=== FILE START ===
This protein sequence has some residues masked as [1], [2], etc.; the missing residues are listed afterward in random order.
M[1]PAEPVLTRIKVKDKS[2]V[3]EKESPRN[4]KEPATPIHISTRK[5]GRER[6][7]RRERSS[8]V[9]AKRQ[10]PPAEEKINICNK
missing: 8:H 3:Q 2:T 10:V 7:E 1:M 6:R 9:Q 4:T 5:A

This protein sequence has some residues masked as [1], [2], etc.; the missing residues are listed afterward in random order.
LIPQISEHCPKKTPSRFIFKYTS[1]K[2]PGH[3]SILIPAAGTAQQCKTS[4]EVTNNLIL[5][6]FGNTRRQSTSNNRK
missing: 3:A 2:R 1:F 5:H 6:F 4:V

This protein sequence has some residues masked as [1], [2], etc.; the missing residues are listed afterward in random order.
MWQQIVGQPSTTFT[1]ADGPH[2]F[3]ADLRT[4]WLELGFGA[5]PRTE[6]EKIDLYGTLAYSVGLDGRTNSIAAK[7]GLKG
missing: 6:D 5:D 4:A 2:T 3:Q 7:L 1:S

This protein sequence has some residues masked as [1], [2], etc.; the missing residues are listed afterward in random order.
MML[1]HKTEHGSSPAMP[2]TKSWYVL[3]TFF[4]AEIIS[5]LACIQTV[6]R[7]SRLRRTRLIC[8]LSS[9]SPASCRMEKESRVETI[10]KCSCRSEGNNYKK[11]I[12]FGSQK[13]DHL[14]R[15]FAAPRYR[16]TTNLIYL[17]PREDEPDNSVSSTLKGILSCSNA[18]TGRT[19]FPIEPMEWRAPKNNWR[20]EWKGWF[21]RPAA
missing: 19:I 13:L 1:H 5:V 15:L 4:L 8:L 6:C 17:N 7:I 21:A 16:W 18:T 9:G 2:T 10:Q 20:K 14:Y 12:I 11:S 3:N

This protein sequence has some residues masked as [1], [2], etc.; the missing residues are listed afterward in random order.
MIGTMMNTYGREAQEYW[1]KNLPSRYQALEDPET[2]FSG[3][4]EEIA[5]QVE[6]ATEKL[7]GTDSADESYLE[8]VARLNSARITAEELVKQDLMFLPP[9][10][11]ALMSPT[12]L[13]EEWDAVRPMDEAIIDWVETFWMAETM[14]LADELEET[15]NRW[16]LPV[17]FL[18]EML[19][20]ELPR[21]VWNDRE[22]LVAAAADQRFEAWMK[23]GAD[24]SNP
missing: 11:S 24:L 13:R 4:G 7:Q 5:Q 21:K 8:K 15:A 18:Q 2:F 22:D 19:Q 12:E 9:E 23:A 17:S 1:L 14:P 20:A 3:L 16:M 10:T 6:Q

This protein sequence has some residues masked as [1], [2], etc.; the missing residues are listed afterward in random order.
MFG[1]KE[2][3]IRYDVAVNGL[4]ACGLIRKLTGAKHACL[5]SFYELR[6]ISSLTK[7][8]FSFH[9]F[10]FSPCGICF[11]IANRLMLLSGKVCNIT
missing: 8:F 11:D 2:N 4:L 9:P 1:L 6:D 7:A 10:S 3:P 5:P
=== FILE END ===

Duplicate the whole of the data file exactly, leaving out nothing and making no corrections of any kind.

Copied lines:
This protein sequence has some residues masked as [1], [2], etc.; the missing residues are listed afterward in random order.
M[1]PAEPVLTRIKVKDKS[2]V[3]EKESPRN[4]KEPATPIHISTRK[5]GRER[6][7]RRERSS[8]V[9]AKRQ[10]PPAEEKINICNK
missing: 8:H 3:Q 2:T 10:V 7:E 1:M 6:R 9:Q 4:T 5:A

This protein sequence has some residues masked as [1], [2], etc.; the missing residues are listed afterward in random order.
LIPQISEHCPKKTPSRFIFKYTS[1]K[2]PGH[3]SILIPAAGTAQQCKTS[4]EVTNNLIL[5][6]FGNTRRQSTSNNRK
missing: 3:A 2:R 1:F 5:H 6:F 4:V

This protein sequence has some residues masked as [1], [2], etc.; the missing residues are listed afterward in random order.
MWQQIVGQPSTTFT[1]ADGPH[2]F[3]ADLRT[4]WLELGFGA[5]PRTE[6]EKIDLYGTLAYSVGLDGRTNSIAAK[7]GLKG
missing: 6:D 5:D 4:A 2:T 3:Q 7:L 1:S

This protein sequence has some residues masked as [1], [2], etc.; the missing residues are listed afterward in random order.
MML[1]HKTEHGSSPAMP[2]TKSWYVL[3]TFF[4]AEIIS[5]LACIQTV[6]R[7]SRLRRTRLIC[8]LSS[9]SPASCRMEKESRVETI[10]KCSCRSEGNNYKK[11]I[12]FGSQK[13]DHL[14]R[15]FAAPRYR[16]TTNLIYL[17]PREDEPDNSVSSTLKGILSCSNA[18]TGRT[19]FPIEPMEWRAPKNNWR[20]EWKGWF[21]RPAA
missing: 19:I 13:L 1:H 5:V 15:L 4:L 8:L 6:C 17:N 7:I 21:A 16:W 18:T 9:G 2:T 10:Q 20:K 14:Y 12:I 11:S 3:N

This protein sequence has some residues masked as [1], [2], etc.; the missing residues are listed afterward in random order.
MIGTMMNTYGREAQEYW[1]KNLPSRYQALEDPET[2]FSG[3][4]EEIA[5]QVE[6]ATEKL[7]GTDSADESYLE[8]VARLNSARITAEELVKQDLMFLPP[9][10][11]ALMSPT[12]L[13]EEWDAVRPMDEAIIDWVETFWMAETM[14]LADELEET[15]NRW[16]LPV[17]FL[18]EML[19][20]ELPR[21]VWNDRE[22]LVAAAADQRFEAWMK[23]GAD[24]SNP
missing: 11:S 24:L 13:R 4:G 7:Q 5:Q 21:K 8:K 15:A 18:Q 2:F 22:D 19:Q 12:E 9:E 23:A 17:S 1:L 14:P 20:A 3:L 16:M 10:T 6:Q

This protein sequence has some residues masked as [1], [2], etc.; the missing residues are listed afterward in random order.
MFG[1]KE[2][3]IRYDVAVNGL[4]ACGLIRKLTGAKHACL[5]SFYELR[6]ISSLTK[7][8]FSFH[9]F[10]FSPCGICF[11]IANRLMLLSGKVCNIT
missing: 8:F 11:D 2:N 4:L 9:P 1:L 6:D 7:A 10:S 3:P 5:P